VisitScotland target tourists to nature in campaign
A £3.4m VisitScotland campaign, encouraging Scots to get out into the great outdoors, has been unveiled.
The launch is part of the Year of Natural Scotland, which aims to encourage people to visit areas of natural beauty during 2013.
Tourism Minister Fergus Ewing said the campaign "shows off our country at its very best".
Tourism is thought to be worth around £4bn a year to the Scottish economy, supporting over 200,000 jobs.
As well as a television advertising campaign 15,000 people will be able to take advantage of free travel during April to coincide with the first John Muir Day on 21 April.
Ferry operator Caledonian MacBrayne and Scotrail are giving away free travel tickets, and bus operator Stagecoach will supply 5,000 money off vouchers.
Some of the scenes highlighted in the advert include gannets on the Ailsa Craig, mountain biking at Torridon in the Highlands, the Pittenweem Arts Festival in Fife, and the Aurora Borealis in Shetland.
Mr Ewing said: "I'm sure that majestic scenes that are depicted will entice as many people as possible to come and visit Scotland during the year of Natural Scotland".
Stephen Leckie, chair of Scottish Tourism Alliance which represents the industry, said: "The Year of Natural Scotland so easily rolls off the tongue. It highlights what Scotland is good at.
"We've all become so complacent with the surroundings we have. We don't make enough play of it."
VisitScotland Chairman Mike Cantlay said: "The Year of Natural Scotland is a wonderful opportunity to showcase Scotland's spectacular natural environment and our new advert shows the country in all its majestic beauty ranging from wildlife to exciting outdoor activities."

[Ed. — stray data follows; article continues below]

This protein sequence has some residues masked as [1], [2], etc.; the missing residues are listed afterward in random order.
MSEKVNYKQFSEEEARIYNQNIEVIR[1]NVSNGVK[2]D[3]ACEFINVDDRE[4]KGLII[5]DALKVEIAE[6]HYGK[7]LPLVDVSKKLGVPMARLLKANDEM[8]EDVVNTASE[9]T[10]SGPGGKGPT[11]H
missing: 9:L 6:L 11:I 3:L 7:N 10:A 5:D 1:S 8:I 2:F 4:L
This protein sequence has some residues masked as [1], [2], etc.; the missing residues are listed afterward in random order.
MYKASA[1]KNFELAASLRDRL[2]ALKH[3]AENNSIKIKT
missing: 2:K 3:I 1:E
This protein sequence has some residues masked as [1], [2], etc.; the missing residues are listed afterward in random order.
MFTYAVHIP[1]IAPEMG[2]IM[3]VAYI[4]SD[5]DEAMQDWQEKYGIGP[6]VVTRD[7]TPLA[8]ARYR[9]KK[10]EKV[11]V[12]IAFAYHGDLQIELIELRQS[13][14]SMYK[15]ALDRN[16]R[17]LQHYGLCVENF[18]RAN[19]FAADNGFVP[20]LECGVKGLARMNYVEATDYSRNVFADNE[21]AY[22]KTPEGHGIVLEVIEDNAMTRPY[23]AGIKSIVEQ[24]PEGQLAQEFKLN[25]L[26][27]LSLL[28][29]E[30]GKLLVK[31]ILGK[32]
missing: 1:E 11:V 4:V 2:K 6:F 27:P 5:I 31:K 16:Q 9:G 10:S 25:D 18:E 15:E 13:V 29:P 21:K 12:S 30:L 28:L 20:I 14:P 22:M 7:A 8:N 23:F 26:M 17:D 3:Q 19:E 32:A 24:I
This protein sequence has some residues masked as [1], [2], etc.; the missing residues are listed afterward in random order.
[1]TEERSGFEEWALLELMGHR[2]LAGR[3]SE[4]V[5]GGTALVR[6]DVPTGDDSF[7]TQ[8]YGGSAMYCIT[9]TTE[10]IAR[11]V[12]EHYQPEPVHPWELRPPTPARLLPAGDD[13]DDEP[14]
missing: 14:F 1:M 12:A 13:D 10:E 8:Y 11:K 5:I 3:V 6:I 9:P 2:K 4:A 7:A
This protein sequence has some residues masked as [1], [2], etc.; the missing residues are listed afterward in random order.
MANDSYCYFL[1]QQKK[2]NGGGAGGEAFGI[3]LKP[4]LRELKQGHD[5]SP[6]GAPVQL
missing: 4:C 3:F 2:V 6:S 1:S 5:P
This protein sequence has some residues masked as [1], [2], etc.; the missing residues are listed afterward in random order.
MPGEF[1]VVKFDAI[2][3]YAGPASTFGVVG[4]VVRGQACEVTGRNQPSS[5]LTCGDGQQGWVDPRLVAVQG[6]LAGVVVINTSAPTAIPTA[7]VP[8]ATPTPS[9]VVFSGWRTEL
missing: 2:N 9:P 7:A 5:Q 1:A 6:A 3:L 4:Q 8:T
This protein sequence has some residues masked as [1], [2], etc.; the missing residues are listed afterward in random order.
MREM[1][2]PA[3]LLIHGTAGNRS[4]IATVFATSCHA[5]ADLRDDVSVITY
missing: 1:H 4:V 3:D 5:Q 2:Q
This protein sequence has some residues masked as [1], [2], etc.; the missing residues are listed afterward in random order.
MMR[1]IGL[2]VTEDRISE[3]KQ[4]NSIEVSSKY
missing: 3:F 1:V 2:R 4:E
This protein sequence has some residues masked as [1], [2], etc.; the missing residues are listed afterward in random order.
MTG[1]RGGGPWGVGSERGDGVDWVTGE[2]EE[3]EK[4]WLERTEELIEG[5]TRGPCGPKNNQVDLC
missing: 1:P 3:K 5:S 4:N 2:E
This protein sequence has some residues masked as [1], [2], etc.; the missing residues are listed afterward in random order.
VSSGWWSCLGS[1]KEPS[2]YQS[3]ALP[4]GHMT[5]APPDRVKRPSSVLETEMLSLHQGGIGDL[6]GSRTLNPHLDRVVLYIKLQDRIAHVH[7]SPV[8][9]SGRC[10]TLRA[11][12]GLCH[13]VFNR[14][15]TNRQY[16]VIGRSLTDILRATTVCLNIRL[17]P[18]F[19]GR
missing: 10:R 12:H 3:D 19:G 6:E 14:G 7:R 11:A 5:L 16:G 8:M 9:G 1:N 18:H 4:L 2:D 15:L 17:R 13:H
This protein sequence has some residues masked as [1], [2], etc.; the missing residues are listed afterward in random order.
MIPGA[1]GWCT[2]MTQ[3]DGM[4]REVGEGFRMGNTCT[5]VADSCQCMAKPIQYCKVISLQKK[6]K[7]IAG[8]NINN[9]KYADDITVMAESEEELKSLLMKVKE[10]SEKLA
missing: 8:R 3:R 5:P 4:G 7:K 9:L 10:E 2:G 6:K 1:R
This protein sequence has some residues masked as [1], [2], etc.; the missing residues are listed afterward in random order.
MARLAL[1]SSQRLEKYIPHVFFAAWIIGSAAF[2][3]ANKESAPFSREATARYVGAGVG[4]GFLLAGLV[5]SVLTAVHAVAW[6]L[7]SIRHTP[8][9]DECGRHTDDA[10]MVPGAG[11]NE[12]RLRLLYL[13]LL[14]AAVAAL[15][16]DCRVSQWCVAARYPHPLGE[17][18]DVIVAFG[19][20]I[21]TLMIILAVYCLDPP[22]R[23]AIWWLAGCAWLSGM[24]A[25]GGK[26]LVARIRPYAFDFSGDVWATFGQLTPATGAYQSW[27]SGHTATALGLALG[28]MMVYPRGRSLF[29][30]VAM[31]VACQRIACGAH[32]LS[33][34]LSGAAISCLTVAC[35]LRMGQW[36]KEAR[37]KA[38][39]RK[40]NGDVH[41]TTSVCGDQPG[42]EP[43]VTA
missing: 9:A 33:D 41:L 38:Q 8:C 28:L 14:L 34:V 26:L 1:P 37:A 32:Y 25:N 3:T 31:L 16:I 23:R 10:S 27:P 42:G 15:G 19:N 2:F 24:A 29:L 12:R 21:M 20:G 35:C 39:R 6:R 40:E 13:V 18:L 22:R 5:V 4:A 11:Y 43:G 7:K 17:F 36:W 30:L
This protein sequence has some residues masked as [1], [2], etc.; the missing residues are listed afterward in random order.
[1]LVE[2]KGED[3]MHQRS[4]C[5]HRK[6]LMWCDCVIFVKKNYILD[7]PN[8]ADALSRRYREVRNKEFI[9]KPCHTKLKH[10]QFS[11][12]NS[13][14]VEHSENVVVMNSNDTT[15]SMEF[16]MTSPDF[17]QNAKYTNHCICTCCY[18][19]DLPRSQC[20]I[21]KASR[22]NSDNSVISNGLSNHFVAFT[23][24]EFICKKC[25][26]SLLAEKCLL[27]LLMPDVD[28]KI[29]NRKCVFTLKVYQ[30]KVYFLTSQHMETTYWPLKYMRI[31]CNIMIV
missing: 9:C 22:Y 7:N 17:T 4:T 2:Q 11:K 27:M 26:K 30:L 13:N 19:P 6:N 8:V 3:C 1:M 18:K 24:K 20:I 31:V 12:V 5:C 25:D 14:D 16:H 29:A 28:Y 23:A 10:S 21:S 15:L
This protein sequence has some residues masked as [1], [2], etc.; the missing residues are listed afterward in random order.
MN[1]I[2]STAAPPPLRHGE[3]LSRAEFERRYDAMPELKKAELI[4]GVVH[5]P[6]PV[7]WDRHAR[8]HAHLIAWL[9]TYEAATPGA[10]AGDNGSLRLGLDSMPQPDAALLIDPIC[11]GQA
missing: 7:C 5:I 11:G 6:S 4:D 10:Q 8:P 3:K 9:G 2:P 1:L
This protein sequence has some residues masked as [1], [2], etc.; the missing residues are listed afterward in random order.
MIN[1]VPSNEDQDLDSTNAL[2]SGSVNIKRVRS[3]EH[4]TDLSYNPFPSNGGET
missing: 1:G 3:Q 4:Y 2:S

John Muir Day will celebrate the 175th anniversary of the Scots born naturalist who has been called the "father of National Parks".
Stuart Brooks, the chief executive of the John Muir Trust, said: "In today's urbanised, fast-paced, hi-tech world, his recognition of the intrinsic value of wild places is more resonant than ever before.
"We hope the legacy of this anniversary and Year of Natural Scotland will be to inspire many more people to discover our wild places and to protect them for future generations."
Scotland's summer tourism season in 2012, between July and September, saw visitor numbers drop 12% on the previous year. That was blamed on the poor weather and the draw of the Olympics in London.
The uncertain summer weather was just one of the concerns highlighted by the Scottish Tourism Alliance.
Mr Leckie said: "We need to look at what happens in the high street, because that's a real concern.
"What are tourists going to come and see? They come and stay in cities, and there are plenty of empty shops."
According to Scottish Natural Heritage tourist spending on nature based activities is worth nearly 40% of all tourism spending in Scotland.